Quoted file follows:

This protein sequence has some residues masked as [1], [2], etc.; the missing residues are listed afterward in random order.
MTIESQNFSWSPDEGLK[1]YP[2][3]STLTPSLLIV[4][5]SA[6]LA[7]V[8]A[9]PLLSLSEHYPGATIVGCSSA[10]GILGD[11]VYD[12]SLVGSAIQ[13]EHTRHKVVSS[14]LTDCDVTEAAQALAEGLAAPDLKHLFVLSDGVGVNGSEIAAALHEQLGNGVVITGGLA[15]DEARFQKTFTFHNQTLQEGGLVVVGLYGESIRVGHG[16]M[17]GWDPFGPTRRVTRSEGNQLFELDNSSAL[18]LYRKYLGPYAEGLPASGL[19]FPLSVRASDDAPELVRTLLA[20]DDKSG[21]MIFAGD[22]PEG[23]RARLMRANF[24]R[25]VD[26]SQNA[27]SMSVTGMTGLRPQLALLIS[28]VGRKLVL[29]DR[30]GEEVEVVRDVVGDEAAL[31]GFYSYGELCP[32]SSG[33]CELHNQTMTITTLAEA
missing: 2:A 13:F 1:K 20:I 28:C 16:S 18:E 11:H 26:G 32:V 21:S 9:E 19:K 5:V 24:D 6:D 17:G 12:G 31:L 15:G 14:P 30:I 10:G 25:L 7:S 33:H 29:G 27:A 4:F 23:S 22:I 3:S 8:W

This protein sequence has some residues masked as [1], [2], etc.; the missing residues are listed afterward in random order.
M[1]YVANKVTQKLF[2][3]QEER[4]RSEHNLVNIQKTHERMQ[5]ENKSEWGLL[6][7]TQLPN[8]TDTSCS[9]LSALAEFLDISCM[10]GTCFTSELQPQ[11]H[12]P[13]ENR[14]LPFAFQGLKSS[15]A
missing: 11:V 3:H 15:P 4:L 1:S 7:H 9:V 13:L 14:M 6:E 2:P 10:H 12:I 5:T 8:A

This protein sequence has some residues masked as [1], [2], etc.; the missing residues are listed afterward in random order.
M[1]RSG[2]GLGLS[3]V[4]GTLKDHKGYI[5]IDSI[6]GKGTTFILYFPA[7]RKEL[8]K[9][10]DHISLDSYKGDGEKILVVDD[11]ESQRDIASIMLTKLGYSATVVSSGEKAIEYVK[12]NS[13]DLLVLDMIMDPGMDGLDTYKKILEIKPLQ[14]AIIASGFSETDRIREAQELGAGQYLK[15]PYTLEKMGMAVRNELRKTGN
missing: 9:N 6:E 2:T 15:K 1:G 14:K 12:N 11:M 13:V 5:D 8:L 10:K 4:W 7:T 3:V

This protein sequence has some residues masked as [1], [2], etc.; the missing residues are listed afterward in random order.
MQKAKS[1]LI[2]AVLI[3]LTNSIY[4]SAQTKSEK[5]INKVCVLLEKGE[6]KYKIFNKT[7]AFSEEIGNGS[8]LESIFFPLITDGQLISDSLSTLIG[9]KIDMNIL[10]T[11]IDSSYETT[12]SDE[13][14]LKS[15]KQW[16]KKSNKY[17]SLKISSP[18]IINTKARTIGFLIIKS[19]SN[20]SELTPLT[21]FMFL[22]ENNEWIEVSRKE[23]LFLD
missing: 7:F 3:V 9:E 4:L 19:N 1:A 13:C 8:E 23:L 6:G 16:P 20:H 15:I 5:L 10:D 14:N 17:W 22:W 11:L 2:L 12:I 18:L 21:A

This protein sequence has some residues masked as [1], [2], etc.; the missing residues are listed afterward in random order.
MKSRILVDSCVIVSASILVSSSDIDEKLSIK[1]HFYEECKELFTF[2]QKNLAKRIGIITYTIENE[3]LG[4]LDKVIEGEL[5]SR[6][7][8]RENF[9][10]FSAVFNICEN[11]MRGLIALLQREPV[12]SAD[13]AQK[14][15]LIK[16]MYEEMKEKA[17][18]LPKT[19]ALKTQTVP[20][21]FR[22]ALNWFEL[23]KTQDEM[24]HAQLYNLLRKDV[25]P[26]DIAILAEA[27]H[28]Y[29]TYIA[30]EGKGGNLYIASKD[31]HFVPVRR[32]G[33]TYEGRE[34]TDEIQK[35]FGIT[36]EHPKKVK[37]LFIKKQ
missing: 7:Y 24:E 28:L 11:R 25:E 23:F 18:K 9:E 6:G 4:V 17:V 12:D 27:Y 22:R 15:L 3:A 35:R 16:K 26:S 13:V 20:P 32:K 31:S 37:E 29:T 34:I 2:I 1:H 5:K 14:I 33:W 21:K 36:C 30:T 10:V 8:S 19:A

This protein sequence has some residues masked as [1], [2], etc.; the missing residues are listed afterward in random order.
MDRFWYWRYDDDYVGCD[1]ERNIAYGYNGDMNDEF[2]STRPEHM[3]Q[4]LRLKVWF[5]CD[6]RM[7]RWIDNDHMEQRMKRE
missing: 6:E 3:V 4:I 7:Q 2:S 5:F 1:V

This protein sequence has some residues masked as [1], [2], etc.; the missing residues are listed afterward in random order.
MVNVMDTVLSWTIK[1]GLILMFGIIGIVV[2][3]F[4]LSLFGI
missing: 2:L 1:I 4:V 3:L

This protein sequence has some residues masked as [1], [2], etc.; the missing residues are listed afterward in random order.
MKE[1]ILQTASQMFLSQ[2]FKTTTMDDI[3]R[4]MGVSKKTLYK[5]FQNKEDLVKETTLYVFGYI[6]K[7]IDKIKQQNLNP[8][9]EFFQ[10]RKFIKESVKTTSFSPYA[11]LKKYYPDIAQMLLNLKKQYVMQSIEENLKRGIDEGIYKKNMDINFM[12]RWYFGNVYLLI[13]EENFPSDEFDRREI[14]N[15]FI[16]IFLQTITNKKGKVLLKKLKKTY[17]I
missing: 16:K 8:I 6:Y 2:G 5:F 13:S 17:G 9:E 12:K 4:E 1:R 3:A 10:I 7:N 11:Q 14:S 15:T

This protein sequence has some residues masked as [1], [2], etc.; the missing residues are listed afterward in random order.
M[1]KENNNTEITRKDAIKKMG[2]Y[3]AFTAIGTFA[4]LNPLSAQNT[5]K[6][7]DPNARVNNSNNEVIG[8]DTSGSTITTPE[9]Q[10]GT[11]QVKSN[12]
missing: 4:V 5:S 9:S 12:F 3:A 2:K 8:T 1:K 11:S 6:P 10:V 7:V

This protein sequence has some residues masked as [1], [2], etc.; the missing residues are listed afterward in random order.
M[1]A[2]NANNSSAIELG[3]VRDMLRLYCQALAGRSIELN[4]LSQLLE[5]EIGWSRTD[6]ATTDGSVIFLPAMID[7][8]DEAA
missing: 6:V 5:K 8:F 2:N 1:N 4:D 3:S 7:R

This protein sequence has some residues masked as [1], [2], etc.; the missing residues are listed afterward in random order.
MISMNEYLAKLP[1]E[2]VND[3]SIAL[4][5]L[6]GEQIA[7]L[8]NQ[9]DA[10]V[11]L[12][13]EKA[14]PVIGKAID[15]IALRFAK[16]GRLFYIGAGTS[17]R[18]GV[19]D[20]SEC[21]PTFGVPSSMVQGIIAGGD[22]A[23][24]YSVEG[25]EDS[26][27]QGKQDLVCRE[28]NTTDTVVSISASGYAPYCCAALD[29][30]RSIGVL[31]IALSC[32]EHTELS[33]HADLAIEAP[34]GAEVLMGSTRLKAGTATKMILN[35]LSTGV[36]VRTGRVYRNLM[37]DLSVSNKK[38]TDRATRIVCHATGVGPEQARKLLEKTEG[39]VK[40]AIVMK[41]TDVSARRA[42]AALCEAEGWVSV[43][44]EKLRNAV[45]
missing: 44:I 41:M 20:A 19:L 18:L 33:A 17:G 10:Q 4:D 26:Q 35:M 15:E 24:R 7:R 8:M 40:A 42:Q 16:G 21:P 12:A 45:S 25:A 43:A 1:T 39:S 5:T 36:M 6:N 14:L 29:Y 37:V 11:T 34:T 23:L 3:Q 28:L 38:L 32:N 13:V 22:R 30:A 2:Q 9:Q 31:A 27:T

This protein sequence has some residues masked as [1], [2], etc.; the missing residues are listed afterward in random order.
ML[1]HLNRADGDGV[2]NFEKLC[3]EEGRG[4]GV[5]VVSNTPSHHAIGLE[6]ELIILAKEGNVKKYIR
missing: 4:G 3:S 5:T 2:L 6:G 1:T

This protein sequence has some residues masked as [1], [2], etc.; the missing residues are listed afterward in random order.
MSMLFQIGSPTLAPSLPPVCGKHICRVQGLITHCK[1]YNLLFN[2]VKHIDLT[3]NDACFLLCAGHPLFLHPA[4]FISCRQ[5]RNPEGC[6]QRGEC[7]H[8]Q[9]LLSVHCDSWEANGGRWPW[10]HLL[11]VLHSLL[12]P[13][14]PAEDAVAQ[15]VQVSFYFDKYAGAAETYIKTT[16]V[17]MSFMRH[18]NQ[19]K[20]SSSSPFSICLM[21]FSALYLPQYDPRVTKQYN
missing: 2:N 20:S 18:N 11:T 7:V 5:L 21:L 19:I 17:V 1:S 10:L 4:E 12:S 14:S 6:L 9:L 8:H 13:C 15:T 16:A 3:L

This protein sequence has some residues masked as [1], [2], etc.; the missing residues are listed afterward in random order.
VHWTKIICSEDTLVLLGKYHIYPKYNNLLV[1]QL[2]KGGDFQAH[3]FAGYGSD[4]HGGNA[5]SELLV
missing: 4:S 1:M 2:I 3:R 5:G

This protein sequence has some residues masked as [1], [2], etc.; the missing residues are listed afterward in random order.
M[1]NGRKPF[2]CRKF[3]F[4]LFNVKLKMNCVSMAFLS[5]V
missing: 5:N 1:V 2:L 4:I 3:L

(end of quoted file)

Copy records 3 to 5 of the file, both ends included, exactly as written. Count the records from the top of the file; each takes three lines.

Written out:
This protein sequence has some residues masked as [1], [2], etc.; the missing residues are listed afterward in random order.
M[1]RSG[2]GLGLS[3]V[4]GTLKDHKGYI[5]IDSI[6]GKGTTFILYFPA[7]RKEL[8]K[9][10]DHISLDSYKGDGEKILVVDD[11]ESQRDIASIMLTKLGYSATVVSSGEKAIEYVK[12]NS[13]DLLVLDMIMDPGMDGLDTYKKILEIKPLQ[14]AIIASGFSETDRIREAQELGAGQYLK[15]PYTLEKMGMAVRNELRKTGN
missing: 9:N 6:E 2:T 15:K 1:G 14:K 12:N 11:M 13:V 5:D 8:L 10:K 4:W 7:T 3:V

This protein sequence has some residues masked as [1], [2], etc.; the missing residues are listed afterward in random order.
MQKAKS[1]LI[2]AVLI[3]LTNSIY[4]SAQTKSEK[5]INKVCVLLEKGE[6]KYKIFNKT[7]AFSEEIGNGS[8]LESIFFPLITDGQLISDSLSTLIG[9]KIDMNIL[10]T[11]IDSSYETT[12]SDE[13][14]LKS[15]KQW[16]KKSNKY[17]SLKISSP[18]IINTKARTIGFLIIKS[19]SN[20]SELTPLT[21]FMFL[22]ENNEWIEVSRKE[23]LFLD
missing: 7:F 3:V 9:E 4:L 19:N 1:A 13:C 8:E 23:L 6:G 16:P 20:H 15:I 5:L 10:D 14:N 17:W 22:W 11:L 2:L 12:I 18:L 21:A

This protein sequence has some residues masked as [1], [2], etc.; the missing residues are listed afterward in random order.
MKSRILVDSCVIVSASILVSSSDIDEKLSIK[1]HFYEECKELFTF[2]QKNLAKRIGIITYTIENE[3]LG[4]LDKVIEGEL[5]SR[6][7][8]RENF[9][10]FSAVFNICEN[11]MRGLIALLQREPV[12]SAD[13]AQK[14][15]LIK[16]MYEEMKEKA[17][18]LPKT[19]ALKTQTVP[20][21]FR[22]ALNWFEL[23]KTQDEM[24]HAQLYNLLRKDV[25]P[26]DIAILAEA[27]H[28]Y[29]TYIA[30]EGKGGNLYIASKD[31]HFVPVRR[32]G[33]TYEGRE[34]TDEIQK[35]FGIT[36]EHPKKVK[37]LFIKKQ
missing: 7:Y 24:E 28:L 11:R 25:E 23:F 18:K 9:E 6:G 4:V 17:V 12:D 27:Y 22:R 15:L 3:A 35:R 16:K 26:S 13:V 20:P 32:K 31:S 37:E 29:T 34:I 2:I 1:H 5:K 14:I 33:W 21:K 36:C 30:T 10:V 8:S 19:A